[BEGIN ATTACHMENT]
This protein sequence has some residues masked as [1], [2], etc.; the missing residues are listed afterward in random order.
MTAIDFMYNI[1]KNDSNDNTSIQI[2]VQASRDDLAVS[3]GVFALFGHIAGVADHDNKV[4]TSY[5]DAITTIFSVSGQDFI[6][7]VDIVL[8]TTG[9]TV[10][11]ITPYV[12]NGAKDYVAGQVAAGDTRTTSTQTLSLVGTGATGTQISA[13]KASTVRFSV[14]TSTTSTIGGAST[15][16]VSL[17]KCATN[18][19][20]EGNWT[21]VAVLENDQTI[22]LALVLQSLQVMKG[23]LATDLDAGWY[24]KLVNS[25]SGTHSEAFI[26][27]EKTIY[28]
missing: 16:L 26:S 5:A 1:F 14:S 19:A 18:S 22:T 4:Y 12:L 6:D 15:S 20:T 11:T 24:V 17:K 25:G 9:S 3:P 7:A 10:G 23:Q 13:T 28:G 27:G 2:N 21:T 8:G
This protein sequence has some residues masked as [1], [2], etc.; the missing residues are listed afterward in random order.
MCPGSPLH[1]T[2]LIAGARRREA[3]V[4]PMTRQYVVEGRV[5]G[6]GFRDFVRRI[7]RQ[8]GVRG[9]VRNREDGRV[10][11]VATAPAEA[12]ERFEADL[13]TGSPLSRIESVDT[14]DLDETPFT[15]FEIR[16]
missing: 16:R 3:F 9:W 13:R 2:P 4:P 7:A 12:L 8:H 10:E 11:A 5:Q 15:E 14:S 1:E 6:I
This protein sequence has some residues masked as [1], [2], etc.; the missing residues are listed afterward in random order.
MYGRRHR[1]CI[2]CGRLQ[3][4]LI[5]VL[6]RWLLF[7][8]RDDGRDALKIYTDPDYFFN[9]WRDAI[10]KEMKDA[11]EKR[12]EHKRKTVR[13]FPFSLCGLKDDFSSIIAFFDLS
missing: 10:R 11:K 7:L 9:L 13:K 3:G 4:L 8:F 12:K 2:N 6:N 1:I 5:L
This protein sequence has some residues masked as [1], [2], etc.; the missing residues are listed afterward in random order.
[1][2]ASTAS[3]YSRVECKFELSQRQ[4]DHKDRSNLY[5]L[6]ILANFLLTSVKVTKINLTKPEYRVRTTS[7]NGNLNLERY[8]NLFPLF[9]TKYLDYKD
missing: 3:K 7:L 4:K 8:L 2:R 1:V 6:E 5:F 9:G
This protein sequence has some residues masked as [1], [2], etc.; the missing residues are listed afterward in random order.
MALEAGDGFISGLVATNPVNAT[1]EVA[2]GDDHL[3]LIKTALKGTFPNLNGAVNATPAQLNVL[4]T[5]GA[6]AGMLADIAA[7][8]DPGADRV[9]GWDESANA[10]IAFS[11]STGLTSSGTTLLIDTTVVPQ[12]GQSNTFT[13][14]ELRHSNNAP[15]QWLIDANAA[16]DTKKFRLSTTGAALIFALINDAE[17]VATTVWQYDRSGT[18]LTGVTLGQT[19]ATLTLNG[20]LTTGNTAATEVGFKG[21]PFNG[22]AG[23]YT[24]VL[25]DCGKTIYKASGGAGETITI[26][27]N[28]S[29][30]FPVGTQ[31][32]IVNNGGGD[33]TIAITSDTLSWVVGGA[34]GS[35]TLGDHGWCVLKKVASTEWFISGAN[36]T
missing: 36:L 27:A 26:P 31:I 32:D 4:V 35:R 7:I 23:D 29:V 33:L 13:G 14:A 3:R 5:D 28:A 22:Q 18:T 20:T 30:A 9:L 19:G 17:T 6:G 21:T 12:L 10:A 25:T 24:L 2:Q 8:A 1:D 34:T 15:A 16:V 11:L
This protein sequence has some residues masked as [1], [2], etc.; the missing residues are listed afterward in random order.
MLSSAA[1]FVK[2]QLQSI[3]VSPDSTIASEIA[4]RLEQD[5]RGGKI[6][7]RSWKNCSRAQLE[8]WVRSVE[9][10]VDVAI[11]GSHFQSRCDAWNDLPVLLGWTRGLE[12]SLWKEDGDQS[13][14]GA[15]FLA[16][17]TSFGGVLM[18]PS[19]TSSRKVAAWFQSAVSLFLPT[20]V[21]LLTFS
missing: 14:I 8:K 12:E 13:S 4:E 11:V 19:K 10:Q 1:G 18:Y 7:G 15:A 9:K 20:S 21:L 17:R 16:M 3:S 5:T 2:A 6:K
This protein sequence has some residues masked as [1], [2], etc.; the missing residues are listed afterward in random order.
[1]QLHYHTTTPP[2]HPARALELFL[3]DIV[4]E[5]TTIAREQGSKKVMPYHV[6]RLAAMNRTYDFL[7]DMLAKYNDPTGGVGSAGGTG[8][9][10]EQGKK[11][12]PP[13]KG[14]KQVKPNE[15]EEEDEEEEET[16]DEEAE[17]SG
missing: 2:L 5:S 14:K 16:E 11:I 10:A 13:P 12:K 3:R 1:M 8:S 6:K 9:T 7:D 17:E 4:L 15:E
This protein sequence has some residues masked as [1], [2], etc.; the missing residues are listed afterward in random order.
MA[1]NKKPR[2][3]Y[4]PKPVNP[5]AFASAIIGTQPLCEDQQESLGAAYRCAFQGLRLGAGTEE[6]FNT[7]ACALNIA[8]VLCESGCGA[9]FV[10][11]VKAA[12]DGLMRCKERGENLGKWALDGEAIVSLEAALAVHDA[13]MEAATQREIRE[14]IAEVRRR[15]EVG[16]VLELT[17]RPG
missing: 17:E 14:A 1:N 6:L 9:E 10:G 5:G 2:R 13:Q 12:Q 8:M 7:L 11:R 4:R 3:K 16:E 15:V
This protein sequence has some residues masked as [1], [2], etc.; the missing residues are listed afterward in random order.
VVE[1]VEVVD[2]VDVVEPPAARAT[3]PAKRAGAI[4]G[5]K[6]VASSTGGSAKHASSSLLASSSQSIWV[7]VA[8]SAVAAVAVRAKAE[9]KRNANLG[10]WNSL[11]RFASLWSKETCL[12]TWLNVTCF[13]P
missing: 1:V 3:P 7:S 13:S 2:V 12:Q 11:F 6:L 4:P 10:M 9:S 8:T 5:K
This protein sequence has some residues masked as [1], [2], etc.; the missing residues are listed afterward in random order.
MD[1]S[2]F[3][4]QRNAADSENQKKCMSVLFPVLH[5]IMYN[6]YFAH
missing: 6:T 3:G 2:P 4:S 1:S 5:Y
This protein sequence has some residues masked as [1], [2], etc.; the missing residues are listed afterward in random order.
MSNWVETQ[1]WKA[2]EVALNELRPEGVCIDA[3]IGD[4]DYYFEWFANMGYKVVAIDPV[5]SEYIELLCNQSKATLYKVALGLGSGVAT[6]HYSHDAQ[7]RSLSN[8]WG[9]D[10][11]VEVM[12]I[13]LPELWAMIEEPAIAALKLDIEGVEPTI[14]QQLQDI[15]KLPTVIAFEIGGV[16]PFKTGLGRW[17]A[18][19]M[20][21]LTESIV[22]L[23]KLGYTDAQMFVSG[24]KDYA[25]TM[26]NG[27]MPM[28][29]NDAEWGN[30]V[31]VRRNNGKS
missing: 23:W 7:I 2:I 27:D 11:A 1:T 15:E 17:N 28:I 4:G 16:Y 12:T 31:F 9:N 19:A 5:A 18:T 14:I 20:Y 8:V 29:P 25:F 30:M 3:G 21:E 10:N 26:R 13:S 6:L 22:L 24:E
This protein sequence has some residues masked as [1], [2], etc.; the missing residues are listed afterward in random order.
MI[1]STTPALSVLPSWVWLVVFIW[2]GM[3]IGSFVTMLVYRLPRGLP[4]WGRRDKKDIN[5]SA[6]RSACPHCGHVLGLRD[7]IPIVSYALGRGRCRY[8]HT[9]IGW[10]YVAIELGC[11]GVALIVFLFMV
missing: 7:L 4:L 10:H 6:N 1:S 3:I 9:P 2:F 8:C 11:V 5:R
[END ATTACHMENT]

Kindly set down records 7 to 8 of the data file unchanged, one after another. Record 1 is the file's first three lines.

This protein sequence has some residues masked as [1], [2], etc.; the missing residues are listed afterward in random order.
[1]QLHYHTTTPP[2]HPARALELFL[3]DIV[4]E[5]TTIAREQGSKKVMPYHV[6]RLAAMNRTYDFL[7]DMLAKYNDPTGGVGSAGGTG[8][9][10]EQGKK[11][12]PP[13]KG[14]KQVKPNE[15]EEEDEEEEET[16]DEEAE[17]SG
missing: 2:L 5:S 14:K 16:E 11:I 10:A 13:P 12:K 3:R 1:M 8:S 6:K 9:T 7:D 17:E 4:L 15:E
This protein sequence has some residues masked as [1], [2], etc.; the missing residues are listed afterward in random order.
MA[1]NKKPR[2][3]Y[4]PKPVNP[5]AFASAIIGTQPLCEDQQESLGAAYRCAFQGLRLGAGTEE[6]FNT[7]ACALNIA[8]VLCESGCGA[9]FV[10][11]VKAA[12]DGLMRCKERGENLGKWALDGEAIVSLEAALAVHDA[13]MEAATQREIRE[14]IAEVRRR[15]EVG[16]VLELT[17]RPG
missing: 17:E 14:A 1:N 6:L 9:E 10:G 5:G 2:R 13:Q 12:Q 8:M 7:L 11:R 4:R 3:K 16:E 15:V